Grammarly has changed my life.
OK, that’s hyperbole, but Grammarly has given me relief in spades. It’s an extension you add to your browser, which checks for typos and grammar mistakes as you type. No matter where you’re typing, Facebook, Twitter, comment responses on Disqus, wherever you’re typing, it puts a red line underneath a typo or grammar mistake.
I’ve been surprised at how well it offers corrections, too. It is eerily correct in its offerings even when I’m writing cultural idioms or abbreviations. For example, I typed ASAIK and it knew I meant AFAIK (As Far As I Know). The corrections far outstrip even MS Word.
You can ignore any corrections you don’t want or don’t agree with. A little red circle at the bottom keeps track of how many words need fixing, and if you want, you can click it to see how many have already been corrected. I dare not look.
Grammarly is free, though that doesn’t stop its creators from frequently reminding you that you’re “missing out” on features and offers deals on upgrades. But these reminders are not intrusive. They’re contained in a correction, once in a while.
Hey, I don’t need an upgrade, I just need my typos corrected. They are getting so bad. I wrote a three-word response on Facebook this morning and mistyped two of the words. You see what I mean about how valuable this extension is.
I’ve been interested in street photography of late. I love photography. I noticed a book called The Birth of Graffiti by Jon Naar at the Second Time Around store a while back and bought it. He took his pics of graffiti in NYC in the 1970’s, a low point for the city and its denizens.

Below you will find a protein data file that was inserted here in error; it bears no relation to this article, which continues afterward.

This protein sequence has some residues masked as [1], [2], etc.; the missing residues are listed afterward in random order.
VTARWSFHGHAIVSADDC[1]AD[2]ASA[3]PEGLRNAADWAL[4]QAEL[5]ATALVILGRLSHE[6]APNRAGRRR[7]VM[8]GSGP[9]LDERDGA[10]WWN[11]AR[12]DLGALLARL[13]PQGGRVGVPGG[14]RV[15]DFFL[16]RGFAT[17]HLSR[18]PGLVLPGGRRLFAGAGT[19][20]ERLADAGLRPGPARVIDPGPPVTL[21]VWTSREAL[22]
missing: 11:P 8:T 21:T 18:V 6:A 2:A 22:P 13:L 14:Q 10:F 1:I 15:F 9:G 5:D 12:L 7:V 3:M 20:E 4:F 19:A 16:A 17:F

Naar is an accomplished portrait photographer, photographer of art and architecture and more. In his 90’s now, he is still active. Wikipedia says Naar has had a multifaceted career as an intelligence officer in World War II; a globe-trotting executive during the postwar years; and an environmentalist, with nine published books to date. Major publications like The New York Times, The Saturday Evening Post, Vogue, Fortune, Elle, and Schöner Wohnen have featured Naar. The NY Times Magazine’s very first use of color for an interior was commissioned by them of Naar.
I love-hate graffiti, it is a blight but it’s also art. Art blight. Blighted art. I dunno. Overall I’m just fascinated by it. I also like gritty city pictures, tattered handbills, signs, doorways, subways…Naar’s photos were all stupendous and so evocative. Yes, he takes shots of just graffiti, but he took many of his shots with people in them. Kids playing basketball against a backdrop of a heavily graffitied wall…a mom and toddler walking by a profane graffiti mural…and so on.
I didn’t know it at the time but his style of photo is called “Street Photography.” It is defined:
Street photography, also sometimes called candid photography, is photography conducted for art or enquiry that features unmediated chance encounters and random incidents within public places.